I believe it is not too late to restructure and come up with some solid rules and routines that make the staff and the residents feel safe. I believe that even though the kids will not admit it, they feel a lot safer in a group home setting when there is a solid structure in place and the rules are clear and concise. You might receive some resistance at the beginning from the residents; however if everyone stays consistent in what you decide to put in place, in no time it will work. My favorite saying is "Discipline means love and understanding" Hope this helps.


Dave Zimmerman

David, unfortunately this sounds all too familiar. The trouble comes from the top. The mandate needs to be established so that the frontline staff apply it. Once that part is done then it is up to the supervisors to ensure the frontline staff uphold the goals and agenda of the agency. If the problem is the frontline staff not doing their jobs, then again this matter should be addressed by the supervisors and reprimand should be done accordingly. If frontliners are not doing their part in maintaining the rules and regulations then the program will fall apart. I don't know if this will help but you need to voice your concerns at staff meetings.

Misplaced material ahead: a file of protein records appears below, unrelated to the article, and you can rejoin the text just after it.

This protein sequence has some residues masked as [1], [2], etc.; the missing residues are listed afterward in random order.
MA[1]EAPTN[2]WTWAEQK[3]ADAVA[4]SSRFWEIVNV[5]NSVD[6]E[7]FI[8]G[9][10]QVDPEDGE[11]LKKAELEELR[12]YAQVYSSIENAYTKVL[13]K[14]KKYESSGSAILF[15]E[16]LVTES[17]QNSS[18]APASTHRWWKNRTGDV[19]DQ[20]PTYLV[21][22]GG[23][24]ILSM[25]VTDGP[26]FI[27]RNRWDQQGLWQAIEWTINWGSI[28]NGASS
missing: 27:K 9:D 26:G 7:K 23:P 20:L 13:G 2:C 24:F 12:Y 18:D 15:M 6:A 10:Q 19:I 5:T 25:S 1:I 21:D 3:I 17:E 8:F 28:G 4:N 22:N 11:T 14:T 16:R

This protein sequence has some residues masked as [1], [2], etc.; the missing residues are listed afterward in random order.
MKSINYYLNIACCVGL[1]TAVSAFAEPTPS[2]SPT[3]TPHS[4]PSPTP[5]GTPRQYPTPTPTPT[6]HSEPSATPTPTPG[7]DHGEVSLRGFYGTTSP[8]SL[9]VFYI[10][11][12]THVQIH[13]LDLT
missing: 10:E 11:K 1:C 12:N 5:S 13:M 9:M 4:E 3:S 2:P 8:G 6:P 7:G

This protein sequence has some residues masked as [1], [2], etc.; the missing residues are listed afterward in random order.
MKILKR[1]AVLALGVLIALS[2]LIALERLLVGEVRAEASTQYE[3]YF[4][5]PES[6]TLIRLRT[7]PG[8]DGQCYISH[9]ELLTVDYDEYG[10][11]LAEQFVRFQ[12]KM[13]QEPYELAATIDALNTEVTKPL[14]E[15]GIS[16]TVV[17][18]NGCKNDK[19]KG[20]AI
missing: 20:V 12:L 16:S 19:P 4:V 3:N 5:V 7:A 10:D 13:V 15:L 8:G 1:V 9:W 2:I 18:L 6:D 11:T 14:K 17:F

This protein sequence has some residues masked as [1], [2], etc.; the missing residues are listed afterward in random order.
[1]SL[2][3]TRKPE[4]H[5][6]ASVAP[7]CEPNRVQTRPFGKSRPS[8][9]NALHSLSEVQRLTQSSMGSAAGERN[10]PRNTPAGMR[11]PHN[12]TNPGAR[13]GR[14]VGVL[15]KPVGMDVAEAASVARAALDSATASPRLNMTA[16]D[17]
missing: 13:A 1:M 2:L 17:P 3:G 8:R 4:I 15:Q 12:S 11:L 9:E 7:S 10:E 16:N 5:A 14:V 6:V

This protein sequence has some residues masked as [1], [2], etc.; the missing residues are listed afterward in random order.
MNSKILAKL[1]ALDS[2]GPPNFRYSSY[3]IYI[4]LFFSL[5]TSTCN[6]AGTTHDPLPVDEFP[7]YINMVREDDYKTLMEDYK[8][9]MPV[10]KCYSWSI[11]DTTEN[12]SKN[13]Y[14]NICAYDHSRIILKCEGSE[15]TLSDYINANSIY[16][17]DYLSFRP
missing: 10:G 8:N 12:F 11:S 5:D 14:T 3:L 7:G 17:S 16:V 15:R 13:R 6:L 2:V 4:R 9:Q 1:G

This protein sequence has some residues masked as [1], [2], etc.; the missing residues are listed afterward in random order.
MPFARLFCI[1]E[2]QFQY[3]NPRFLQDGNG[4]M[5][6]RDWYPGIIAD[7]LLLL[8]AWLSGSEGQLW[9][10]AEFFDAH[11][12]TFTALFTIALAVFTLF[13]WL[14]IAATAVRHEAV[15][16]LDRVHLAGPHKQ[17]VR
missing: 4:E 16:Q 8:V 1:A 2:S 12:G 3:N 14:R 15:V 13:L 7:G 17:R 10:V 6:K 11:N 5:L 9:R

Carl Faria

Dear Dave,

Relationships and Structure and Rules

I feel for you, and with you, when you say that the social climate of your house feels like a 'free for all' and that your kids have developed an 'I don't care attitude' and that all this is creating a feeling that you and your colleagues are 'being useless'. I know how many times I have felt like this, but I do struggle with your idea that there is somehow a battle going on between a 'relationship philosophy' which you suggest does not work 'when acting out behaviour starts' and the need for 'structure and rules'. My view is that relationships are fundamental to our work – indeed they are our work – just as a healthy good enough attachment relationship between ourselves as infants/children/ adolescents and a parent figure is essential for the healthy development of each and every one of us. It is when a relationship breaks down such as when you describe yourself as feeling you 'could be replaced by a camera' that efforts to work on the relationship must become a paramount concern. In a circumstance such as you describe communication in all aspects of the running of the house may be so fraught that the relationships between adults and the young people – however problematic achieving this may seem – must as a priority be re-established and sustained.